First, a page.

Academic Mission: The primary function of the University is to equip students with a strong general education foundation. It also prepares students who are well-grounded in their academic specialty, capable of meeting the demands of their professional and societal responsibilities, and able to adapt to the changing global environment. Students are introduced to the central theoretical concerns of their discipline as well as to practical skills suitable to the workforce. The acquisition of these skills and aforementioned bodies of knowledge serve as an indicator for measuring the quality of the graduates who earn degrees at UNF.
Undergraduate and graduate programs offer students opportunities for general education and specialization within the University's five colleges and reflect UNF's commitment to the highest intellectual and scholarly standards. Instructional quality is maintained by striving for relatively small classes and low student/faculty ratios. Students at UNF receive personal attention and can count on a spirit of caring service within the University community.
Educational programs, both those which are longstanding and those that have been newly developed, attempt to respond to and support regional needs and priorities. Faculty research, a necessary component of teaching readiness, also addresses the critical concerns of the community and the region.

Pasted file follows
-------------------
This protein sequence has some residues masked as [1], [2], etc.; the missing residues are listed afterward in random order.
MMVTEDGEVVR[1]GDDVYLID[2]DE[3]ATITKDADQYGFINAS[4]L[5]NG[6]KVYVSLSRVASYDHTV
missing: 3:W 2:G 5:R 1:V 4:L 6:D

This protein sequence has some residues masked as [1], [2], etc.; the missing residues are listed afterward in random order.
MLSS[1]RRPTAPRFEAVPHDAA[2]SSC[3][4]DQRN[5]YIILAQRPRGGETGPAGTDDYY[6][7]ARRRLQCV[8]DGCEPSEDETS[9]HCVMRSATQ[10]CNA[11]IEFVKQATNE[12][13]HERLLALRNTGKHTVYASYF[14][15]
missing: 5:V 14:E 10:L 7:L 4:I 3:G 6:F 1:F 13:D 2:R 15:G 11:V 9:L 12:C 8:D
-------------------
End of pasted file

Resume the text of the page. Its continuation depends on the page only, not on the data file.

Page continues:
New distance learning planning initiatives, predicated upon available technologies, commit the University to participate with local, regional and state organizations in serving as a clearing-hourse for information concerning available instructional delivery options for students, employees and residents of the community.
Credit and non-credit learning opportunities are provided by the Division of Continuing Education and Extension. This unit provides leadership and administrative support in the design, development, promotion and delivery of high-quality courses, workshops and seminars - meeting the needs of lifetime learners.
The University seeks to attract a diverse student body of high academic caliber. It also attracts and retains highly qualified full-time faculty, as well as experienced and competent adjunct faculty. All faculty are committed to the values and the philosophy of the academy. Educational activities reinforce the University's strong and unequivocal commitment to diversity among its faculty, students and staff.
INITIAL COMMENTS OF THE COMMITTEE ON THE ACADEMIC MISSION STATEMENT:
Should elements of the recent general education purpose statement be incorporated into this plan?
The sentiment for relatively small classes should be strengthened, and reflected in resource allocations within the institution.
The statement concerning faculty research should also place a value on non-applied work.
The statement regarding distance learning must be reexamined. Is our commitment simply to be a 'clearing-house', or will we participate directly? Is there a consensus among faculty regarding the role distance learning will play in our near future?
Is the reference to 'experienced and competent adjunct faculty' justified given our current usage of adjuncts?
What are the 'values and philosophy of the academy' to which we are committed?